ATHENS: Europe moved to re-open funding to Greece’s stricken economy on Thursday, hours after a fractious Greek parliament approved a tough bailout programme in a vote that left the government without a majority and looking to new elections within months.

Prime Minister Alexis Tsipras won the backing of parliament in the early hours of Thursday for the stringent reform measures demanded by Greece’s creditors led by Germany, but was left weakened by a revolt in his left-wing Syriza party.

His Interior Minister, Nikos Voutsis, said that a snap election could be held in September or October, “depending on developments”.

The move by the Greek parliament was enough to persuade the European Central Bank to re-open vital funds for the Greek banking system under its Emergency Liquidity Assistance (ELA) programme, after euro zone finance ministers signalled they would unlock 7 billion euros ($7.6 billion) in bridge loans.

“Things have changed now,” ECB President Mario Draghi told a news conference in Frankfurt. “We had a series of news with the approval of the bridge financing package, with the votes, various votes in various parliaments, which have now restored the conditions for a raise in ELA.” Draghi said the ECB would increase ELA funding by 900 million euros. But he added that it was difficult to make decisions on Greece given the constraints of a programme which was never meant to provide unlimited and unconditional support.

Finnish and Lithuanian lawmakers gave their approval to begin negotiations, a day before the German parliament is due to vote on the issue, while the European Commission said it believed an agreement on providing short-term bridge financing to Greece could come shortly.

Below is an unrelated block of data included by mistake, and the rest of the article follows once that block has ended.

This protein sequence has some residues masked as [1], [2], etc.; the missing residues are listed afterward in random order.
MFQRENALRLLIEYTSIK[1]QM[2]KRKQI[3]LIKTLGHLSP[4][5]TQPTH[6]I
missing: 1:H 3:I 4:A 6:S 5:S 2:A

However, German Finance Minister Wolfgang Schaeuble underlined the risks still surrounding the negotiations that will need to be conducted over the next few weeks, saying a temporary Greek “timeout” from the euro may still be a better option.

After a warning from the International Monetary Fund this week that Greece’s massive public debt could not be managed without a significant writedown, Schaeuble said that a debt “haircut” was incompatible with euro membership and would mean Greece would have to leave the euro, at least temporarily. “But this would perhaps be the better way for Greece,” he told Deutschlandfunk radio.

Published in Dawn, July 17th, 2015

On a mobile phone? Get the Dawn Mobile App: Apple Store | Google Play

Opinion

Editorial

Afghan puzzle
Updated 28 May, 2024

Afghan puzzle

Unless these elements are neutralised, it will not be possible to have the upper hand over terrorist groups.
Attacking minorities
28 May, 2024

Attacking minorities

WHILE Pakistan has watched many perish in the cauldron of sacrilege, the state has done little to turn down the...
Persistent scourge
28 May, 2024

Persistent scourge

THE challenge of polio in Pakistan has reached a new nadir, drawing grave concerns from the Technical Advisory Group...
Mercury rising
Updated 27 May, 2024

Mercury rising

Each of the country's leaders is equally responsible for the deep pit Pakistan seems to have fallen into.
Antibiotic overuse
27 May, 2024

Antibiotic overuse

ANTIMICROBIAL resistance is an escalating crisis claiming some 700,000 lives annually in Pakistan. It is the third...
World Cup team
27 May, 2024

World Cup team

PAKISTAN waited until the very end to name their T20 World Cup squad. Even then, there was last-minute drama. Four...